Prime Minister Pierre ended by reassuring fellow world leaders and representatives of UN member-states that Saint Lucia “will respect the rights of all peoples.”

And he promised his administration will work steadfastly with other nations to “revitalize the United Nations, so that it can reflect the highest and most noble principles upon which it was founded.”

Signals

The new Saint Lucia Prime Minister’s inaugural UNGA address followed several quiet and early signals of foreign policy change, starting with re-engagement with Venezuela, ties with which had been frozen for over one year as the previous administration quietly but effectively implemented the isolationist policies of the so-called Lima Group of Latin American and Caribbean states that pursued the Trump Administration’s aggressive policy against Caracas, even after Venezuela withdrew from the Organization of American States (OAS).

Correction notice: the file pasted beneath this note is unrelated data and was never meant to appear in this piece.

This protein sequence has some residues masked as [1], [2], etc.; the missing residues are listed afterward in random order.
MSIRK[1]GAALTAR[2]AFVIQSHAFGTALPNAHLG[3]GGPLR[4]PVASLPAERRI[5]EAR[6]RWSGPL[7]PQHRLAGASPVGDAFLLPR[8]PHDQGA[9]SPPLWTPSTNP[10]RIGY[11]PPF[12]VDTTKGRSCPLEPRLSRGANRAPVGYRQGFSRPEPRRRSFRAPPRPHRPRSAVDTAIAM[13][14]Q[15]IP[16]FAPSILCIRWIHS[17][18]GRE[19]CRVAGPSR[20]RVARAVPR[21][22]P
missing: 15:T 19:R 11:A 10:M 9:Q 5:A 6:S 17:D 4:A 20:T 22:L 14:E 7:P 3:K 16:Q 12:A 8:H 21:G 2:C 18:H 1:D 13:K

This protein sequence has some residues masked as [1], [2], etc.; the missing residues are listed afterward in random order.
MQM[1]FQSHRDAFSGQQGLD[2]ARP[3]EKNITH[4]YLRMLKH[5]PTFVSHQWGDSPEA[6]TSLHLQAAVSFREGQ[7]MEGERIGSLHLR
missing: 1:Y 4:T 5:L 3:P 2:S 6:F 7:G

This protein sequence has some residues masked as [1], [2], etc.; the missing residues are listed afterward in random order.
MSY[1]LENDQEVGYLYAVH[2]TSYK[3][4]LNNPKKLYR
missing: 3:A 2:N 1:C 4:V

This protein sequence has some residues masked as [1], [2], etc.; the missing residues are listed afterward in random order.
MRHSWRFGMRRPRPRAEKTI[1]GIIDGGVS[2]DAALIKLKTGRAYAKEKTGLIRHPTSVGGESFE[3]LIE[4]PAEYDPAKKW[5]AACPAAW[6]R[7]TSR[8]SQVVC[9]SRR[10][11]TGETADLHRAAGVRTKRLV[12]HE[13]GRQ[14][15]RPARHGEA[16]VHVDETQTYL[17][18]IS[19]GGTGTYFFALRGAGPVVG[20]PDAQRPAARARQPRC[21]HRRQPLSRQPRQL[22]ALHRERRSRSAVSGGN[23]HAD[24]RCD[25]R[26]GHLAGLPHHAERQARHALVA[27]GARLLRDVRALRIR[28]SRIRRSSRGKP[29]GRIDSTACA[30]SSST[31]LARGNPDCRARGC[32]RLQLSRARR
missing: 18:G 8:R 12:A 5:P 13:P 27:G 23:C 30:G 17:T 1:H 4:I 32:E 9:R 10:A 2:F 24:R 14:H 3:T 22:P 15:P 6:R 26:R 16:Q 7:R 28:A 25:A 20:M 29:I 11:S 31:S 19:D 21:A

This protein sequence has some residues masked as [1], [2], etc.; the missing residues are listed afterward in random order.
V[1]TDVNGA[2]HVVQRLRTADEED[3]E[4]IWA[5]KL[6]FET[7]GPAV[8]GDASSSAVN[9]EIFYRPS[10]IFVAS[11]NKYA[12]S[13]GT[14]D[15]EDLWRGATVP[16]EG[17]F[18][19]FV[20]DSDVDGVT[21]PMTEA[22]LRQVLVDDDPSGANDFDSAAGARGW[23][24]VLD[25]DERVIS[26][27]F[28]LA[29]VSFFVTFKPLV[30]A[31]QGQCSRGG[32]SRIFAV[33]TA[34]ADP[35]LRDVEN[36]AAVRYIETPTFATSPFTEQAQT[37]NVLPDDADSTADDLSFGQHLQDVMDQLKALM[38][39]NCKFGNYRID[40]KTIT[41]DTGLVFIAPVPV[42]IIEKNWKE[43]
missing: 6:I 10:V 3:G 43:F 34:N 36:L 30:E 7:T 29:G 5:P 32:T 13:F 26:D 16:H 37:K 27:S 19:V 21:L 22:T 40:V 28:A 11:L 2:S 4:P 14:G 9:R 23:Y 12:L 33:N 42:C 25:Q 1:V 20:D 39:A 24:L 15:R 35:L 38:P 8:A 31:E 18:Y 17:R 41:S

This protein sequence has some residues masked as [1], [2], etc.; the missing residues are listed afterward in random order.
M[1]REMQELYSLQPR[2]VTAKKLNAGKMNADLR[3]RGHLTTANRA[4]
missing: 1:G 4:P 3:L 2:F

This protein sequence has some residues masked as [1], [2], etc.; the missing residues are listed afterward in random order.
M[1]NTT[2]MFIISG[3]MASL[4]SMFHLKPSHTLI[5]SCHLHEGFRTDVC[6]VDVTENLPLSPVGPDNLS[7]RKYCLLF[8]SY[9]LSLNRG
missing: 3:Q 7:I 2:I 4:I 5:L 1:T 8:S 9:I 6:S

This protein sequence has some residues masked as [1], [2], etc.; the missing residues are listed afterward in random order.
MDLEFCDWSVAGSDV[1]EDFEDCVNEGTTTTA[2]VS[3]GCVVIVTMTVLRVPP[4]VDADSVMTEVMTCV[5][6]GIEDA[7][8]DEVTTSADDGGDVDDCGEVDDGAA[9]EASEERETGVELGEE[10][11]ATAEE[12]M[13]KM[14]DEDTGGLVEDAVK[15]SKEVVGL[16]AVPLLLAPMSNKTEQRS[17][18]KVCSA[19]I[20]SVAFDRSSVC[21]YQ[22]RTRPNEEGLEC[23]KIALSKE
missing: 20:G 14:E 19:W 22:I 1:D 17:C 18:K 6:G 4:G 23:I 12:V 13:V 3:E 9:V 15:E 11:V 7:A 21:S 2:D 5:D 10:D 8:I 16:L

Another sign was Saint Lucia’s participation in the historic inaugural September 7 African Union (AU)-Caribbean Community (CARICOM) Summit and rapid re-engagement with its Latin American and Caribbean neighbors in the Community of Latin American and States (CELAC), the 6th Summit of which Pierre attended in Mexico on September 18.

The UNGA address also followed others at earlier summits – mainly online – including two special OECS and CARICOM summits to discuss COVID-19’s Caribbean effects and regional responses.

Pierre’s inaugural UN summit speech also revealed his new government’s policy approaches to battling COVID-19 and combating Climate Change, Reparations and Youth Economy, relations with Cuba and Venezuela, as well as ties with Taiwan.